Some memories of those first choices include the option of an Allosaurus for a mascot because of their abundance in Emery County. It lost out to the Spartan mascot. At first the color choice seemed logical--if you combine blue from one school and red from the other you have purple.That seemed to be the decision. The marching band combined from the two schools early--in the summer--in order to march in parades. So purple uniforms were made for the girls who were the flag bearers and twirlers; purple cummerbunds were worn with the other uniforms. When school started, however, there were other options brought up. The new coach suggested taking purple down a shade or more to maroon which would be a great color to hide the football as a player carried it against his maroon shirt during games. Someone or some group came up with the option of gray, black, and gold. It looked "classy." It won by a landslide, so the girls' purple uniforms were worn only once. Students were also encouraged to submit designs for the various uniforms. Bernice Payne's design won for the drill team. One school song was submitted by Mr. and Mrs. Johansen, but lost out to a song composed by JoAnn Cox and Marie Ware. These efforts to make a smooth transition from two schools to one are commendable, and they seemed to have worked well for some students, but there were many others who found the whole experience very difficult.

Here are some unpleasant memories of consolidation: Everyone had to be bused so getting to and from school made everyone's day longer.

The old schools had been right in town, "kind of in the middle of everything." The new school was off by itself away from any town or park. Their sports practice was done in a cow pasture. It was no longer a close, personal, and friendly atmosphere. Some teachers played favorites with kids from their school. (I really only heard about one teacher who did this, but I heard it from a few sources.) Kids kept their old friends from previous school, so there was little chance to make new friends. Kids from one school ignored the kids from the other--they stayed segregated in many ways. The library had too few books that first year to be helpful. (Sam Singleton volunteered to take all the extra classes and training to qualify as a librarian and had to build the library from scratch.) The curriculum was set up to accommodate South Emery students and not North Emery so the scheduling had to be changed so seniors could all have the opportunity to get the classes they needed for graduation; they were accommodated, but it built up more resentment. Many athletes from both schools did not make it onto the sports teams. There was no alternative to school lunch (like going to Walts in Huntington next to the school). There was intense dislike between students from the different schools, and there were greater opportunities for fights--enemy too close to pass up; name calling of the opposite schools were used directly to people or easily overheard. It ruined the high school experience for some who had been so involved in their old school--now there was no particular place for them.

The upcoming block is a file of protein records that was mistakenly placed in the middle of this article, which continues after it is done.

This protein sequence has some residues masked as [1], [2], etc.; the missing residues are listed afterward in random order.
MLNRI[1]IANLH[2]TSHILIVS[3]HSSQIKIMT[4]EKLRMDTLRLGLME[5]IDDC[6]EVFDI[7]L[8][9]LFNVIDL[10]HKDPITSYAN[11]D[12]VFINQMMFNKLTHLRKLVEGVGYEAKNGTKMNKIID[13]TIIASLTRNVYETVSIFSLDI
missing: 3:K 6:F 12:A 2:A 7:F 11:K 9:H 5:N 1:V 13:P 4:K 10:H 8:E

It seems that if a student participated in an area where they were forced to mingle with each other such as student body officers, sports teams, drama, band, etc. they liked the changes in the school, made new friends and found the transition easy and even fun. The students who were not part of those groups had a more difficult time adjusting on their own to the new situation. There was such a problem over who and how many girls could be on the drill team that they finally just opened it up to everyone who wanted to be on the team--according to yearbook pictures, there were 77. But not all teams and groups could do that and many were left out.

As can be seen by what has been written above, in the course of this project I found some very opposing viewpoints. Some people expressed the opinion that those rivalry feelings were increased by "forcing" the students into a combined school. One man I spoke to who had attended high school a few years before the consolidation said that if they would have tried to consolidate during his school years, he would not have gone to school. He would have enrolled in Carbon County rather than having to go to school with "those guys." Other people shared the view that the rivalry feelings dropped off quickly, and the combining of students and faculty gave them a greater education and brought the county together better than anything else could have. Change is very difficult for some personalities, it is an exciting opportunity for other types. Like all high school experiences, it seems to have depended on one's circumstances, friends, goals, and attitudes whether or not consolidation was a good thing.